• Maximized detail: Lacks an anti-alias filter to exploit the sensor's full resolution potential.
  • Better image quality: Features bigger pixels on a larger sensor for higher quality imaging.
  • Richer colors: The pixel size advantage translates into images with better, more accurate colors.
  • More dynamic range: Larger pixels capture a wider spectrum of light and dark details.
  • Better low-light sensitivity: Larger pixels means good image quality even under poor lighting.
  • More framing options: Can be equipped with a hotshoe-mounted accessory-viewfinder.
  • More detailed LCD: Has a higher resolution rear screen (1230k vs 1040k dots).
  • Faster shutter: Has higher mechanical shutter speed (1/4000s vs 1/2000s) to freeze action.
  • Less heavy: Has a lower weight (by 68g or 21 percent) and is thus easier to take along.
  • Longer lasting: Gets more shots (320 versus 265) out of a single battery charge.
  • Better lighting: Features a hotshoe and can thus hold and trigger an external flash gun.
  • More heavily discounted: Has been on the market for longer (launched in June 2015).

If the count of relative strengths (bullet points above) is taken as a measure, the match-up finishes in a tie (12 points each). However, the pertinence of the various camera strengths will differ across photographers, so that you might want to weigh individual camera traits according to their importance for your own imaging needs before making a camera decision. A professional wildlife photographer will view the differences between cameras in a way that diverges from the perspective of a family photog, and a person interested in architecture has distinct needs from a sports shooter. Hence, the decision which camera is best and worth buying is often a very personal one.

G7X Mark II 12:12 GR II

How about other alternatives? Do the specifications of the Canon G7 X Mark II and the Ricoh GR II place the cameras among the top in their class? Find out in the latest Best Travel-Zoom Camera and Best Prime Lens Compact Camera listings whether the two cameras rank among the cream of the crop.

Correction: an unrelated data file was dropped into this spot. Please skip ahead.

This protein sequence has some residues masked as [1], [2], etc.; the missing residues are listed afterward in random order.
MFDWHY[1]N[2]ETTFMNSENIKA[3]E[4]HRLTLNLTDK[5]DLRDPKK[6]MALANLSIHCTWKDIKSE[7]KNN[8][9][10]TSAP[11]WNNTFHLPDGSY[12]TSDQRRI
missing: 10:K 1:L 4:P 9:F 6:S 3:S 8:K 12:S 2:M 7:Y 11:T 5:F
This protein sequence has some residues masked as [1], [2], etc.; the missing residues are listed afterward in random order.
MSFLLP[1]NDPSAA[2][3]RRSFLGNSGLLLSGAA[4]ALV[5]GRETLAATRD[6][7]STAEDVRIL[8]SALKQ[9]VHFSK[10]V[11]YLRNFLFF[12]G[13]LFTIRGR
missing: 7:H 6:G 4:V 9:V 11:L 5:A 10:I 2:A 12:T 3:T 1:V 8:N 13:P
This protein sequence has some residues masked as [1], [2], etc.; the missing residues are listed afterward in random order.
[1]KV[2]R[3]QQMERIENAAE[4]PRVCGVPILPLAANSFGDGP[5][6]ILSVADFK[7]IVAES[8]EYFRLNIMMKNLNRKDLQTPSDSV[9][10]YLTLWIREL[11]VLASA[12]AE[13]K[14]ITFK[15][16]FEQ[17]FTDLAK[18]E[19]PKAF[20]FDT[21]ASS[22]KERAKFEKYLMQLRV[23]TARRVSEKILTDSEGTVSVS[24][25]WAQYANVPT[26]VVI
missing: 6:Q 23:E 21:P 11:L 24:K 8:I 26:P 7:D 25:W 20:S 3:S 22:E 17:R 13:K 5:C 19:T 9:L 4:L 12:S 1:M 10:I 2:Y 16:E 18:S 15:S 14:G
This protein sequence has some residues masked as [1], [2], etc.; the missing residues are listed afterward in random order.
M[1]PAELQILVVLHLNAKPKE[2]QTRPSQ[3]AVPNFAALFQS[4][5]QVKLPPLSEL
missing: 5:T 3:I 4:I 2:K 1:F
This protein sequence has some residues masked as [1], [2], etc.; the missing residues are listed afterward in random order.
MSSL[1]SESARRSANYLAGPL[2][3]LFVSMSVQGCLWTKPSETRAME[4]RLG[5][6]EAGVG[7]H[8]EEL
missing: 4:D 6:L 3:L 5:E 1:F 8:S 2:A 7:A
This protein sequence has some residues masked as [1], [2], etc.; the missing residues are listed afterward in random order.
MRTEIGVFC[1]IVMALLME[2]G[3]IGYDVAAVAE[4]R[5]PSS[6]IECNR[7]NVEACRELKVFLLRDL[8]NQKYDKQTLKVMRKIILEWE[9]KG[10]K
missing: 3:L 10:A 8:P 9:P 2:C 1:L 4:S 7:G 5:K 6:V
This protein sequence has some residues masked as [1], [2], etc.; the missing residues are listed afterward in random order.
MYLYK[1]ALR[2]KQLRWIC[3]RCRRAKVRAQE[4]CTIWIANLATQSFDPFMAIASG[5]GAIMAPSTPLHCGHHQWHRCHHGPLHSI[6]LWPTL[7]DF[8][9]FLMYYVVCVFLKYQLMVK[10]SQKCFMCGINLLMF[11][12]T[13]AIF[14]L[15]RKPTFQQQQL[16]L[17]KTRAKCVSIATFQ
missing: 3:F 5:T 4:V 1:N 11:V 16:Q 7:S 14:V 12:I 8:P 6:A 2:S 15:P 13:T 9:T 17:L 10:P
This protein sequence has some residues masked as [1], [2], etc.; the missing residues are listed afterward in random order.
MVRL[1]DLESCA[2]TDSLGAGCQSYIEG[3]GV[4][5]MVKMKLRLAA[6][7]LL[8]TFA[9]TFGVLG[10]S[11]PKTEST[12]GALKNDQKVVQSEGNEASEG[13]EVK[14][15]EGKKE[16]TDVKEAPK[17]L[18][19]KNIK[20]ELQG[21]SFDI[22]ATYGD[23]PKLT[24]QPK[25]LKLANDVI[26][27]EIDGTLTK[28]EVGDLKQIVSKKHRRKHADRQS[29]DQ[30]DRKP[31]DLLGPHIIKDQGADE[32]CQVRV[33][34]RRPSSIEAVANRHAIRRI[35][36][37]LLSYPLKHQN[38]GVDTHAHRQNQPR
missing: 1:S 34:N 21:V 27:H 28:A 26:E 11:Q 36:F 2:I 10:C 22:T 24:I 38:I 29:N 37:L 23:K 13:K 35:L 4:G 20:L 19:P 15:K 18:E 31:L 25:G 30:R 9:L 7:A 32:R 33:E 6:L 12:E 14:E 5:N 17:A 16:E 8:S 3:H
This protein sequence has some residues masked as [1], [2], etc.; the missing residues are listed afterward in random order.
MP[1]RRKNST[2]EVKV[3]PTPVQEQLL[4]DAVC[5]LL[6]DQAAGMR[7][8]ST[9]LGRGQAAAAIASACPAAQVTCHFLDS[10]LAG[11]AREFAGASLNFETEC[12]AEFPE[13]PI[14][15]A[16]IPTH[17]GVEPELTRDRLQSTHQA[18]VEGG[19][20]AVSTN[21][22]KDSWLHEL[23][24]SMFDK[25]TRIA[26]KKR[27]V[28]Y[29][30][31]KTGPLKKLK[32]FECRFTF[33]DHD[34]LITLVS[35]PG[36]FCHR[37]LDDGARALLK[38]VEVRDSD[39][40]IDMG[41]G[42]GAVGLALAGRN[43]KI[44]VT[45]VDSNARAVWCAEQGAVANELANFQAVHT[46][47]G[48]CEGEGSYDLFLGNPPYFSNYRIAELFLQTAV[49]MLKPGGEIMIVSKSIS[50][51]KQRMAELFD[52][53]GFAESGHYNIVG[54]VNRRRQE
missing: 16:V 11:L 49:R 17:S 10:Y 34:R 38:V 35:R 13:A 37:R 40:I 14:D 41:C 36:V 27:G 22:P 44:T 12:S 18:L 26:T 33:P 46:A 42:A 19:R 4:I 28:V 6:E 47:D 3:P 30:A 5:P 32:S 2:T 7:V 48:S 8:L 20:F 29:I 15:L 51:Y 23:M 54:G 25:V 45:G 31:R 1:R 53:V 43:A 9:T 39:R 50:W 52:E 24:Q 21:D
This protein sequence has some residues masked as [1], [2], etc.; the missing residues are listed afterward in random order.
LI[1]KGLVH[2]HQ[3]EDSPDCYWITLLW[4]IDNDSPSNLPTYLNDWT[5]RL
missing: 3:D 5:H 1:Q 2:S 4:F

In any case, while the comparison of technical specifications can provide a useful overview of the capabilities of different cameras, it says little about, for example, the shooting experience and imaging performance of the G7X Mark II and the GR II in practical situations. At times, user reviews, such as those published at amazon, address these issues in a useful manner, but such feedback is on many occasions incomplete, inconsistent, and unreliable.

Expert reviews

This is why hands-on reviews by experts are important. The table below provides a synthesis of the camera assessments of some of the best known photo-gear review sites (amateurphotographer [AP], cameralabs [CL], digitalcameraworld [DCW], dpreview [DPR], ephotozine [EPZ], photographyblog [PB]). As can be seen, the professional reviewers agree in many cases on the quality of different cameras, but sometimes their assessments diverge, reinforcing the earlier point that a camera decision is often a very personal choice.

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Expert Camera Reviews
     Camera 
 Model 
 AP 
 score 
 CL 
 score 
 DCW 
 score 
 DPR 
 score 
 EPZ 
 score 
 PB 
 score 
Camera
Launch
Launch
Price (USD)
Street
Price
1.
 
Canon G7 X Mark II4.5/5+ +..81/1004.5/54.5/5 Feb 2016 699i
2.
 
Ricoh GR II........4.5/54.5/5 Jun 2015 699 i
3.
 
Canon G7 X Mark III..+ +4/581/1004/5.. Jul 2019 749 i
4.
 
Canon G5 X5/5+ +..78/1004.5/54.5/5 Oct 2015 799i
5.
 
Canon G9 X3.5/5+ +....4.5/54.5/5 Oct 2015 529i
6.
 
Canon M34/5o..75/1004.5/54/5 Feb 2015 679i
7.
 
Canon G7 X4/5+ +..77/1004.5/54.5/5 Sep 2014 699i
8.
 
Fujifilm X704.5/5....76/1004.5/54.5/5 Jan 2016 799i
9.
 
Panasonic LX10..+ +..81/1004/54.5/5 Sep 2016 699 i
10.
 
Panasonic GM53.5/5+..77/1005/54.5/5 Sep 2014 749i
11.
 
Ricoh GR5/5....79/1004.5/54.5/5 Apr 2013 799i
12.
 
Sony RX100 V4.5/5+ +..83/1004/54.5/5 Oct 2016 999 i
13.